(Camera:Canon 20D. Lens: Canon 50mm macro. Exposure: 1/250th sec. @ f/7.1. ISO: 200)

Here are some photo-related links from around the blogosphere to check out.

During the space shuttle Atlantis’ mission to repair the Hubble space telescope, astrophotographer Thierry Legault used a telescope to capture both objects silhouetted against the sun as they orbited the Earth. Timing was crucial with Legault having only from 0.3 to 0.8 seconds to shoot as the shuttle and telescope during the solar transit or flyby between the Earth and Sun from his vantage point in Florida.

“If it weren’t for electricity we’d all be watching television by candlelight.” – George Gobal
A photogram is one of the simplest ways  to make a picture. Just place whatever you want on a piece of photographic paper of sheet film and expose it to a light source. Develop the paper and you have an instant silhouette of the object. Artist Robert Buelteman has added a twist to the technique. Instead of a light source, he’s added an electric current to the objects on color film. The resulting photograms have a haunting glow and unearthly colors.

If you set it free…
Back in the days of film a bulk loader was something used by photographers on a budget. It would take 100-feet long rolls of 35mm film so that one could roll sections of it into the smaller film cassettes. It wasn’t hard to do but it was boring and tedious. Most photographers hated doing it, but it did save money.

Mike Mitchell on his Online Photographer blog wrote a touching and true story about a return of a long forgotten bulk loader in the mail from an admirer of his work from the other side of the world. Truly an amazing story.

I’m shocked, just shocked!
In the digital era, I believe that the lowly disposable camera will be the last bastion of filmdom. I believe that people who aren’t photographically inclined and don’t want to pay big bucks for a digital camera, can just buy a disposable film camera to suit their occasional photographic needs. Just look at your local grocery check out stand and there’s likely to be a disposable camera on the display rack.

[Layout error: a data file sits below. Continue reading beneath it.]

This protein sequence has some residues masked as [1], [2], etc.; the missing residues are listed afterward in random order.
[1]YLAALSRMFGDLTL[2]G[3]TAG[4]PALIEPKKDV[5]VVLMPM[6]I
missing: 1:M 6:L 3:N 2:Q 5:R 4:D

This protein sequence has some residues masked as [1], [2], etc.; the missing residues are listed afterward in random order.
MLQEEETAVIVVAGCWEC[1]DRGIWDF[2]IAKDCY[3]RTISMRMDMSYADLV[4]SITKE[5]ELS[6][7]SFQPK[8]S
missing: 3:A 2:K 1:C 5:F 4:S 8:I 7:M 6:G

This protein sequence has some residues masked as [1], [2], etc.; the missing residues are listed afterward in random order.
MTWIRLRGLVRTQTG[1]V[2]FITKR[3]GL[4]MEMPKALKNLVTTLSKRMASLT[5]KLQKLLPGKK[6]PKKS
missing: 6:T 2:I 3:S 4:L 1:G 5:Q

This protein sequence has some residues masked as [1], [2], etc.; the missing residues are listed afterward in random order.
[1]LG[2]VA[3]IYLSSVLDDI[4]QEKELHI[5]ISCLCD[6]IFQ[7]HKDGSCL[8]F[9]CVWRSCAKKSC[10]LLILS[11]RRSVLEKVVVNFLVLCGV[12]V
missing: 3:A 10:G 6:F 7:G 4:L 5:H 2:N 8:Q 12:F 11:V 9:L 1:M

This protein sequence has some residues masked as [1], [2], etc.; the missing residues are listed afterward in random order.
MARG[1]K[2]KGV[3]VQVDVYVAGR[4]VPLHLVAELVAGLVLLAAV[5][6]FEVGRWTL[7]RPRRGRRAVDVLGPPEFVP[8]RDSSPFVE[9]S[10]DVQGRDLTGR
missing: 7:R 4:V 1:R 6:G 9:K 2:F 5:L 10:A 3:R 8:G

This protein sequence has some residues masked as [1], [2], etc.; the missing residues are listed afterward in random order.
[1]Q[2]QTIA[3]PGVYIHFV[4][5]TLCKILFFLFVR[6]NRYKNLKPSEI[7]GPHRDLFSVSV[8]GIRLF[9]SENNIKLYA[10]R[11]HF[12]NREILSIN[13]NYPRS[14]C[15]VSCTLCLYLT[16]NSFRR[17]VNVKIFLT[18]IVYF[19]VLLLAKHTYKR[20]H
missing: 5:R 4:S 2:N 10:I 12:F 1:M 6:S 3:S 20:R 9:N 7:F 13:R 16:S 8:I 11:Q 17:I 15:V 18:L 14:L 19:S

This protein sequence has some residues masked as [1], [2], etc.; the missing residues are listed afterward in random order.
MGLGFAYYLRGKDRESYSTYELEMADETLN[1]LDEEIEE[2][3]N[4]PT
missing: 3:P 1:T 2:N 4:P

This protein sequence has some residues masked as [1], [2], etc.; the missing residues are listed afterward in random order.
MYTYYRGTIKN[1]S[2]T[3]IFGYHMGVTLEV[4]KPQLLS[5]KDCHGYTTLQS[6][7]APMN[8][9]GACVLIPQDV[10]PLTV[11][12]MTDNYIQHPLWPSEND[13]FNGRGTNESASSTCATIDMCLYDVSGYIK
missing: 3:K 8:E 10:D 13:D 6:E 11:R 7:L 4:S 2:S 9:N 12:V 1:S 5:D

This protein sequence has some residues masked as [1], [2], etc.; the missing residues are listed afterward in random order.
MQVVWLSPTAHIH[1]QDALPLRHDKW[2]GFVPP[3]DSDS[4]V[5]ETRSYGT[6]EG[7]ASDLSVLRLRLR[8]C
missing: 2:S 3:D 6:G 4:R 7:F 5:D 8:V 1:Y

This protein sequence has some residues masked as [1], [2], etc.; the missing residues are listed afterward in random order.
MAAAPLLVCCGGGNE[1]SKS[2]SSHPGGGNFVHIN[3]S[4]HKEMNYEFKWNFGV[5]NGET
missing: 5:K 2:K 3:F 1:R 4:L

I remember years ago a reader brought in a disposable camera. He shot some spot news event that we couldn’t get to and came to us to develop the film and run the pictures in the paper. I went into our film processing room turned out the lights and proceeded to dismantle the camera. fumbling around in the dark I inadvertently touched the leads to the camera’s built-in strobe and got a painful jolt to my fingers. To add insult to injury, I found out that the camera was the type that rolled the exposed film back into the cassette as it took the pictures and I didn’t have to open it in the dark after all.

If you don’t have a birthday or graduation to take pictures of, here’s another use for those disposable cameras. The website has step-by-step instructions on how to make a ring flash from those one-time-use cameras. A ring flash is used in macro photography and in portraiture as well. It gives shadowless illumination to close-ups and creates a halo-like shadow when used to take portraits. The strobes can cost up to several hundred dollars, but as the website shows, they can be made from next to nothing.

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